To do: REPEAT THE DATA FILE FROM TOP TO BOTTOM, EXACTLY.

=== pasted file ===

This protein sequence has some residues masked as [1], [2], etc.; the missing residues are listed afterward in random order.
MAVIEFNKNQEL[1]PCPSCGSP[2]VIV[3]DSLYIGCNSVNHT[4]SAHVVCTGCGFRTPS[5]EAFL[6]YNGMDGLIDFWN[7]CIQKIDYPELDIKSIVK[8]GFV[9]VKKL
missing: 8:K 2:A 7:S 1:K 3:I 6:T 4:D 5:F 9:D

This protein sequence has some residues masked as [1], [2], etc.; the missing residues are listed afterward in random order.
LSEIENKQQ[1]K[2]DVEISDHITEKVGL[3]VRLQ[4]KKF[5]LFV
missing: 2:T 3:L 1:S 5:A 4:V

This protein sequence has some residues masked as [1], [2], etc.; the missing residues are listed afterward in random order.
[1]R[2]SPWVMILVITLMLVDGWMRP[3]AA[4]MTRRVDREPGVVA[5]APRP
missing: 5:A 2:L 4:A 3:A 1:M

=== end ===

This protein sequence has some residues masked as [1], [2], etc.; the missing residues are listed afterward in random order.
MAVIEFNKNQEL[1]PCPSCGSP[2]VIV[3]DSLYIGCNSVNHT[4]SAHVVCTGCGFRTPS[5]EAFL[6]YNGMDGLIDFWN[7]CIQKIDYPELDIKSIVK[8]GFV[9]VKKL
missing: 8:K 2:A 7:S 1:K 3:I 6:T 4:D 5:F 9:D

This protein sequence has some residues masked as [1], [2], etc.; the missing residues are listed afterward in random order.
LSEIENKQQ[1]K[2]DVEISDHITEKVGL[3]VRLQ[4]KKF[5]LFV
missing: 2:T 3:L 1:S 5:A 4:V

This protein sequence has some residues masked as [1], [2], etc.; the missing residues are listed afterward in random order.
[1]R[2]SPWVMILVITLMLVDGWMRP[3]AA[4]MTRRVDREPGVVA[5]APRP
missing: 5:A 2:L 4:A 3:A 1:M